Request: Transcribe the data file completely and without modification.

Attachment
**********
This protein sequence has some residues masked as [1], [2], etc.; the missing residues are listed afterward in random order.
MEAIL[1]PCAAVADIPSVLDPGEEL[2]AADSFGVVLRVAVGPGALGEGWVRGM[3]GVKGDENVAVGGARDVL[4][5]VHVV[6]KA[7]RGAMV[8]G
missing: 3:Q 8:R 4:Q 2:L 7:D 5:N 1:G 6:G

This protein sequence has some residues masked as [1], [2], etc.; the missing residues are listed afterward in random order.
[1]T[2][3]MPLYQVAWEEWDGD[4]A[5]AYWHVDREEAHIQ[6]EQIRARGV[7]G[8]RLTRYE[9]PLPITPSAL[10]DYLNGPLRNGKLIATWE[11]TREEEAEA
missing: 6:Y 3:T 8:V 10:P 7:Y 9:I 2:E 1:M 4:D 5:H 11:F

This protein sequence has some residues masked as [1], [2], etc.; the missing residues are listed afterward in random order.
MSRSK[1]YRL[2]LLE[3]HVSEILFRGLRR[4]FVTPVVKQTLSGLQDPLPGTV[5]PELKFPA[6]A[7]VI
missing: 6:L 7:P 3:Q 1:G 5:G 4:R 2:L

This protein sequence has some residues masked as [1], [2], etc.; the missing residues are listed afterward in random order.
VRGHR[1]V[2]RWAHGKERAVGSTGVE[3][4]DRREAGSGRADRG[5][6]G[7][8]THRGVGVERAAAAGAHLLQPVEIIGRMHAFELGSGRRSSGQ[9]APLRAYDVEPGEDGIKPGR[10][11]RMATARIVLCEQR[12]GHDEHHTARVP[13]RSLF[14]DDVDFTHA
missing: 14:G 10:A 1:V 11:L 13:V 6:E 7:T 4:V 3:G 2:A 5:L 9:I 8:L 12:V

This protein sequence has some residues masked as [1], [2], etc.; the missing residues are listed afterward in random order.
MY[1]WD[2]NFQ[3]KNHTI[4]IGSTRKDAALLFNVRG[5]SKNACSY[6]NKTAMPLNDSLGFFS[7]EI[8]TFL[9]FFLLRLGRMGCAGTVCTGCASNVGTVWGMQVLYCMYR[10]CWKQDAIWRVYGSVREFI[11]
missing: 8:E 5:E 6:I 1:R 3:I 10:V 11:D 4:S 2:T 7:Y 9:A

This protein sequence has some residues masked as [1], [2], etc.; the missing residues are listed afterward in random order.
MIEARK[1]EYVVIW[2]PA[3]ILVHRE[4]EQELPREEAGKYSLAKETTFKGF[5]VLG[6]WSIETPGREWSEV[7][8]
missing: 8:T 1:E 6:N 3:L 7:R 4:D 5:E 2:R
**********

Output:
This protein sequence has some residues masked as [1], [2], etc.; the missing residues are listed afterward in random order.
MEAIL[1]PCAAVADIPSVLDPGEEL[2]AADSFGVVLRVAVGPGALGEGWVRGM[3]GVKGDENVAVGGARDVL[4][5]VHVV[6]KA[7]RGAMV[8]G
missing: 3:Q 8:R 4:Q 2:L 7:D 5:N 1:G 6:G

This protein sequence has some residues masked as [1], [2], etc.; the missing residues are listed afterward in random order.
[1]T[2][3]MPLYQVAWEEWDGD[4]A[5]AYWHVDREEAHIQ[6]EQIRARGV[7]G[8]RLTRYE[9]PLPITPSAL[10]DYLNGPLRNGKLIATWE[11]TREEEAEA
missing: 6:Y 3:T 8:V 10:P 7:Y 9:I 2:E 1:M 4:D 5:H 11:F

This protein sequence has some residues masked as [1], [2], etc.; the missing residues are listed afterward in random order.
MSRSK[1]YRL[2]LLE[3]HVSEILFRGLRR[4]FVTPVVKQTLSGLQDPLPGTV[5]PELKFPA[6]A[7]VI
missing: 6:L 7:P 3:Q 1:G 5:G 4:R 2:L

This protein sequence has some residues masked as [1], [2], etc.; the missing residues are listed afterward in random order.
VRGHR[1]V[2]RWAHGKERAVGSTGVE[3][4]DRREAGSGRADRG[5][6]G[7][8]THRGVGVERAAAAGAHLLQPVEIIGRMHAFELGSGRRSSGQ[9]APLRAYDVEPGEDGIKPGR[10][11]RMATARIVLCEQR[12]GHDEHHTARVP[13]RSLF[14]DDVDFTHA
missing: 14:G 10:A 1:V 11:L 13:V 6:E 7:T 4:V 3:G 2:A 5:L 9:I 8:L 12:V

This protein sequence has some residues masked as [1], [2], etc.; the missing residues are listed afterward in random order.
MY[1]WD[2]NFQ[3]KNHTI[4]IGSTRKDAALLFNVRG[5]SKNACSY[6]NKTAMPLNDSLGFFS[7]EI[8]TFL[9]FFLLRLGRMGCAGTVCTGCASNVGTVWGMQVLYCMYR[10]CWKQDAIWRVYGSVREFI[11]
missing: 8:E 5:E 6:I 1:R 3:I 10:V 11:D 4:S 2:T 7:Y 9:A

This protein sequence has some residues masked as [1], [2], etc.; the missing residues are listed afterward in random order.
MIEARK[1]EYVVIW[2]PA[3]ILVHRE[4]EQELPREEAGKYSLAKETTFKGF[5]VLG[6]WSIETPGREWSEV[7][8]
missing: 8:T 1:E 6:N 3:L 7:R 4:D 5:E 2:R